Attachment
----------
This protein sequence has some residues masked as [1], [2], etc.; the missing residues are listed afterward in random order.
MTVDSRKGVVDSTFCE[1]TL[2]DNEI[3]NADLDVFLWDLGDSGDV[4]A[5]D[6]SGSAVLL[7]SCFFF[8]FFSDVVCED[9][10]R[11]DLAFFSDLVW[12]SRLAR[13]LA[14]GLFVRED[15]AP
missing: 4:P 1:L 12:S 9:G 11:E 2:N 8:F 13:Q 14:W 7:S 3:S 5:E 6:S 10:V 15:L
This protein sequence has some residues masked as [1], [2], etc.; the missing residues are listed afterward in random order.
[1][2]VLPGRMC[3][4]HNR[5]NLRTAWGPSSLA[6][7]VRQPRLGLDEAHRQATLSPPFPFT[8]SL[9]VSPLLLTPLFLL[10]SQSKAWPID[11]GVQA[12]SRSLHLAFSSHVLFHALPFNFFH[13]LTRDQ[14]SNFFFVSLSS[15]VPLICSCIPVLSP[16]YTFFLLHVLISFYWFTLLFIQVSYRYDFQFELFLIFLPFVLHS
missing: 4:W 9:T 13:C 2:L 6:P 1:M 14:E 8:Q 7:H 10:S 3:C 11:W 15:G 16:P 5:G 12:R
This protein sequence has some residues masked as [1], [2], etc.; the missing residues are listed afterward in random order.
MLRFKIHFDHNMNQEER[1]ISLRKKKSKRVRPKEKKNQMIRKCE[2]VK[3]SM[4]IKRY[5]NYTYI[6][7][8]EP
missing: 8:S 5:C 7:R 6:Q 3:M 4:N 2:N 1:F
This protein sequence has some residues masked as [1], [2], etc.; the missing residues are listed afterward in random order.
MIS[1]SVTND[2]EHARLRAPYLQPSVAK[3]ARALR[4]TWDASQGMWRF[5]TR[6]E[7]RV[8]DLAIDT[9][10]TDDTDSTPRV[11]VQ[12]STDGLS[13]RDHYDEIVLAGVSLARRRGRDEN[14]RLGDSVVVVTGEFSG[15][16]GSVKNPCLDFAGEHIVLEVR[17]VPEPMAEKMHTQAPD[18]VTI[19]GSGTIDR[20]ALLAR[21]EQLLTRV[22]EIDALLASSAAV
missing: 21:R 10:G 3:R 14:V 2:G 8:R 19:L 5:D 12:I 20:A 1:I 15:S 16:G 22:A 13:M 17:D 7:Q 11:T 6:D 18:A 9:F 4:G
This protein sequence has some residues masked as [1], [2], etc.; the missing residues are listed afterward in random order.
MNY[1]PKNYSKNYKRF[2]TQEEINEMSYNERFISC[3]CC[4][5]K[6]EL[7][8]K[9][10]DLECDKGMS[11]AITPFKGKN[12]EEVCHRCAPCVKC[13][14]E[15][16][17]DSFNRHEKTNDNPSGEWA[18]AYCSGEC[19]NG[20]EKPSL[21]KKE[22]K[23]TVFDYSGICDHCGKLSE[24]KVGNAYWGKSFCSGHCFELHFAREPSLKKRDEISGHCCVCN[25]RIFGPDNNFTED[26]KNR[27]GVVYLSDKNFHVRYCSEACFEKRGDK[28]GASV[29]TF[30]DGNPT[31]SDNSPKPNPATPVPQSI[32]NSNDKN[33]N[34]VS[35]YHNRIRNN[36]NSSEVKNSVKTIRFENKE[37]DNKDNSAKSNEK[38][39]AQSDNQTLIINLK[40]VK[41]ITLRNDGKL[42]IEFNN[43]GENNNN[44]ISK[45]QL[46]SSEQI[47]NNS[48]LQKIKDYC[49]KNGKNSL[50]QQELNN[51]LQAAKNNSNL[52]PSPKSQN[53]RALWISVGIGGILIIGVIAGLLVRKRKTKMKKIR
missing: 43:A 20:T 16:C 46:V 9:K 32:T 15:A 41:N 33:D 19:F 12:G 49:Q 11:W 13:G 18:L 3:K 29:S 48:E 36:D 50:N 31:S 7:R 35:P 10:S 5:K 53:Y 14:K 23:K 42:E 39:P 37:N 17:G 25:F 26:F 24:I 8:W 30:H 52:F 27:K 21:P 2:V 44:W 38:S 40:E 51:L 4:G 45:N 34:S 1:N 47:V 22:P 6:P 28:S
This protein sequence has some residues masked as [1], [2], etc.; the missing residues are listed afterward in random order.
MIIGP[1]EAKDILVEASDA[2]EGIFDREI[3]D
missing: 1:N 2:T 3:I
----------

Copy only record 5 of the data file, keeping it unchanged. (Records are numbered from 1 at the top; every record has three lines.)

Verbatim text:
This protein sequence has some residues masked as [1], [2], etc.; the missing residues are listed afterward in random order.
MNY[1]PKNYSKNYKRF[2]TQEEINEMSYNERFISC[3]CC[4][5]K[6]EL[7][8]K[9][10]DLECDKGMS[11]AITPFKGKN[12]EEVCHRCAPCVKC[13][14]E[15][16][17]DSFNRHEKTNDNPSGEWA[18]AYCSGEC[19]NG[20]EKPSL[21]KKE[22]K[23]TVFDYSGICDHCGKLSE[24]KVGNAYWGKSFCSGHCFELHFAREPSLKKRDEISGHCCVCN[25]RIFGPDNNFTED[26]KNR[27]GVVYLSDKNFHVRYCSEACFEKRGDK[28]GASV[29]TF[30]DGNPT[31]SDNSPKPNPATPVPQSI[32]NSNDKN[33]N[34]VS[35]YHNRIRNN[36]NSSEVKNSVKTIRFENKE[37]DNKDNSAKSNEK[38][39]AQSDNQTLIINLK[40]VK[41]ITLRNDGKL[42]IEFNN[43]GENNNN[44]ISK[45]QL[46]SSEQI[47]NNS[48]LQKIKDYC[49]KNGKNSL[50]QQELNN[51]LQAAKNNSNL[52]PSPKSQN[53]RALWISVGIGGILIIGVIAGLLVRKRKTKMKKIR
missing: 43:A 20:T 16:C 46:V 9:K 32:T 15:A 41:N 33:D 19:F 12:G 49:Q 11:W 13:G 18:L 3:K 29:S 48:E 36:D 50:N 31:S 7:R 35:P 10:S 5:K 53:Y 14:K 23:K 42:E 39:P 37:N 17:G 25:F 26:F 24:I 8:W 30:H 52:F 27:K 21:P 2:V 44:W 38:S 40:E 51:L 4:G 45:N 34:S 1:N 47:V 22:P 6:P 28:S